- DON'T WASTE YOUR FREE PERIODS. Again, I just can't stress this enough. I know it can be hard if your friends are going to McDonalds or whatever, but in all honesty, you're probably only going to know these people for another 2 years or so. By all means, don't work through lunchtime, have some time off...but revising in your frees really will help, trust me.

    - Slot in some revision in the mornings. Do a couple of maths questions in the cafeteria, read a few pages of your textbook when you're on the bus instead of staring blankly into space, it all adds up.

    - Start past papers about a month before your exams. When you've done them, do them again.
    For biology and chemistry, I memorise the mark schemes and key words.
    For maths, I just do the papers over and over again.
    For English literature, I read examiners reports and essays of others who have scored highly so I know what examiners are looking for. Memorise assessment objectives.

    - Don't revise the night before your exam. Sure, read over some notes for an hour or so, but the chances are, if you don't know it now, you're never going to know it. Just relax!

    I know a few of these are probably fairly obvious, but this is how I managed to get AAA in my January exams. Hope I helped at least one person!

    Also, thought I'd mention a couple of things more specific to my subjects:
    - I don't bother creating pretty mind maps and posters. By the time you've chosen the colour for your title, you could have learned something new.
    - I put all of my notes from class in the bin. My teachers disagree with me, but most of the 'notes' we copy down in class are often written much clearer in the textbook (EXCEPT English).
    - My teachers also always tell me to 'read around' my subjects. I've never understood this in the slightest. If it's not on the syllabus, you probably don't need to know it, and it will probably confuse you. I suppose some of the arts subjects might be different, but even for English, there are very few marks for this sort of thing. Of course, if you're really interested in the subject, find out more by all means.
    - I don't bother scrutinizing examiners reports for science subjects. Once again, many people find it useful, I just don't see the point.
    Thanks this is so helpful and i have five exams in the summer (or maybe 6 havent decided on retaking AS English yet), do you think its too early to start revising/doing past papers i keep telling myself it is
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    (Original post by yas95)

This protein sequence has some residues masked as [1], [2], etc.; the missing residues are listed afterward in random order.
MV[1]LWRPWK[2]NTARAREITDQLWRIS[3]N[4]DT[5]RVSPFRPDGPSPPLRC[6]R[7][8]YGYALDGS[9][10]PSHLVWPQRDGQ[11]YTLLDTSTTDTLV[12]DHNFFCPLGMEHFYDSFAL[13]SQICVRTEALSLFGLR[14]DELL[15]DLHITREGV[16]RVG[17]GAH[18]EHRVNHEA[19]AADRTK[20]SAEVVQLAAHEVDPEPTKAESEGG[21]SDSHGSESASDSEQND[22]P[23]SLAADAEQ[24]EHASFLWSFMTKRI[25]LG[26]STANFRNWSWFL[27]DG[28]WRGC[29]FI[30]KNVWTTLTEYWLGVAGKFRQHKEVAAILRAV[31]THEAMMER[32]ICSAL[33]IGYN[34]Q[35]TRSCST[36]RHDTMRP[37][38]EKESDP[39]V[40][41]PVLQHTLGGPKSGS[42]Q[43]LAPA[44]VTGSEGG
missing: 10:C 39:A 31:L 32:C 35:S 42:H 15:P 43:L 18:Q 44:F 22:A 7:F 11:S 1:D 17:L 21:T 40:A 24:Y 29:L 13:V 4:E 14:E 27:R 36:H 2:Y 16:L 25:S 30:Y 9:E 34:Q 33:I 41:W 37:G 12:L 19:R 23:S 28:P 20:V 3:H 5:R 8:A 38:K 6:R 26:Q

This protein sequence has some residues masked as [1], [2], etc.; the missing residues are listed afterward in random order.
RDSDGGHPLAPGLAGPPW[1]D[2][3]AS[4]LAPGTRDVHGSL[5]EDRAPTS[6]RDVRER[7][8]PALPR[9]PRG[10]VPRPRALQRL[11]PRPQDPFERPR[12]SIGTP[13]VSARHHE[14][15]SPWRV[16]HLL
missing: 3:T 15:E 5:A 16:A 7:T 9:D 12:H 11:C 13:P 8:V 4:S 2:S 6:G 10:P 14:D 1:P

Thanks this is so helpful and i have five exams in the summer (or maybe 6 havent decided on retaking AS English yet), do you think its too early to start revising/doing past papers i keep telling myself it is
    You should be starting around this time by preparing notes and really getting into it. Im starting wednesday as i have a music performance to focus on first. The sooner the better now!

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    (Original post by Midnight1811)
    My a level choices are pretty simlar apart from eng lit, replace that with IT & then your onto a winner !. Anyway I've got a few question regarding Chemistry GCSE revision. What are the fundamental things I need to know for A-level chemistry ? Because apparently its a huge leap from GCSE standard. Just wondering because I don't want to catchup on things I should of already known... I'm confident with biology but as for maths what advice would you give fro. What you've learnt from the step up from gcses to a levels. Thanks for replying in the first place :-)
    To be honest, I didn't find the jump from GCSE to A Level chemistry very big at all (did AQA for both). I think people like to make out that the jump is a lot bigger than it is. The same goes for maths.

    With chemistry, unit 1 basically just builds upon unit 1 topics, with a few small new things thrown in. It's really not hard at all if you keep on top of it. The only things that you mind find difficult are some of the harder calculations, but if you're doing A level maths as well, I highly doubt that would be a problem.

    I found maths slightly trickier since I was never fantastic at GCSE, and at the start of the year I was getting D's, but don't let it put you off...my advice with maths is to do the solomon papers as well as the past papers, as the solomon papers are much harder, and sometimes examiners like to pick questions off them.